Judith Kaplan is a historian of the human sciences who teaches in the Integrated Studies Program at the University of Pennsylvania. She has published widely on topics from orientalism to sound studies and is currently completing a manuscript on Living Language and the Transformation of Linguistics, 1871–1918.
Series Editor’s Note
Commentary: Sabine Clarke: People and the processes of erasure
1. Julia Rodriguez: Under the Mexican sun: Zelia Nuttall and eclipses in Americanist anthropology
2. Lan A. Li: Escaping immortality: science, civilization, and Lu Gwei-djen
3. María Fernanda Olarte-Sierra: Producing and delivering truth: The (in)visibility of forensic scientists in Colombia
4. Margaret Bruchac: Of animacy and afterlives: Material memories in Indigenous collections
5. Alexandra Noi: The ex-prisoners of Gulag in the Siberian Expeditions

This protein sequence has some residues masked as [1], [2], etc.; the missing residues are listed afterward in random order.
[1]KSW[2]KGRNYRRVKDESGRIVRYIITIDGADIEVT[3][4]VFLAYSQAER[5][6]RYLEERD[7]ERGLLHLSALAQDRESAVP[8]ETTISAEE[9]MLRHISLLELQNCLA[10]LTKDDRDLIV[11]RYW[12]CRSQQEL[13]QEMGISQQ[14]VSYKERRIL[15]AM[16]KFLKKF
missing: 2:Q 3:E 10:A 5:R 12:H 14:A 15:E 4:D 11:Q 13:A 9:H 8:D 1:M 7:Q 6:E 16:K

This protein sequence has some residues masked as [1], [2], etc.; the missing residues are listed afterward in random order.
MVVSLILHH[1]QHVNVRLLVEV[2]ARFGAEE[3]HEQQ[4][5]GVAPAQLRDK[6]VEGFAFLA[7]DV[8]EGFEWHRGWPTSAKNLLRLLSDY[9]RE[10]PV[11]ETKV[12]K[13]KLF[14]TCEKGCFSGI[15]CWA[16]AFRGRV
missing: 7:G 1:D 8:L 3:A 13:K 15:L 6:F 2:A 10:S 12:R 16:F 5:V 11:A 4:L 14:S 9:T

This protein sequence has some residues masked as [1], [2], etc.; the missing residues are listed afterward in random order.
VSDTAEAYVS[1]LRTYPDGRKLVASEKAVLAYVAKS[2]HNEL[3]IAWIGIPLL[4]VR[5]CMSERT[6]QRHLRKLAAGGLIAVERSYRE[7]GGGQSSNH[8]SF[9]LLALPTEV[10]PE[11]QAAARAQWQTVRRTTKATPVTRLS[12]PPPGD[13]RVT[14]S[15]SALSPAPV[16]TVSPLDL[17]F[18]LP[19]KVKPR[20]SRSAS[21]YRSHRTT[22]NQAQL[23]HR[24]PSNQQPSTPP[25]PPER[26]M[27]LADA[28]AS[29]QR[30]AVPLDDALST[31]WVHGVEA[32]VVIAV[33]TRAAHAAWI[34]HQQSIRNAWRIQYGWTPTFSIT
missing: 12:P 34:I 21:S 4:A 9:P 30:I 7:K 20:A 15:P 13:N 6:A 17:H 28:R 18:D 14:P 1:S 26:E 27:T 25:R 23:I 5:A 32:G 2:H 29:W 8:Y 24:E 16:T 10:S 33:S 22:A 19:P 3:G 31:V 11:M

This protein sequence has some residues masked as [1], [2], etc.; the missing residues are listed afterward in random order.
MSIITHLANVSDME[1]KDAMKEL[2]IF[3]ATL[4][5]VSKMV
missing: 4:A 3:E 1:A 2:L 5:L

6. Laura Stark: The bureaucratic ethic and the spirit of bio-capitalism
7. Elise Burton: ‘They Say They Are Kurds’: informants and identity work at the Iranian Pasteur Institute
Commentary: Gabriela Soto Laveaga: (Em)powering narratives of technology
8. Mihai Surdu: Categorizing Roma in censuses, surveys and expert estimates
9. Ana Carolina Vimieiro Gomes: Situated knowledge and the genetics of the Brazilian Northeastern population, 1960–1980
10. Sarah Blacker: The invisible labour of translating Indigenous Traditional Knowledge in Canada
11. Omnia El Shakry: Invisible bodies: psychoanalysis, subjugated knowledges, and intimate ethics in postwar Egypt
12. Susannah Chapman: The (in)visible labour of varietal innovation
13. Stuart McCook: Coffee breeders, farmers, and the labours of agricultural modernization
Commentary: Susan Lindee: Invisible, secret, and social,
14. Elena Aronova: Citizen seismology, Stalinist science, and Vladimir Mannar’s Cold Wars
15. Jenny Bangham: Blood, paper and invisibility in mid-century transfusion science
16. Xan Chacko: Invisible vitality: the hidden labours of seed banking
17. Judith Kaplan: Oneida inscriptions,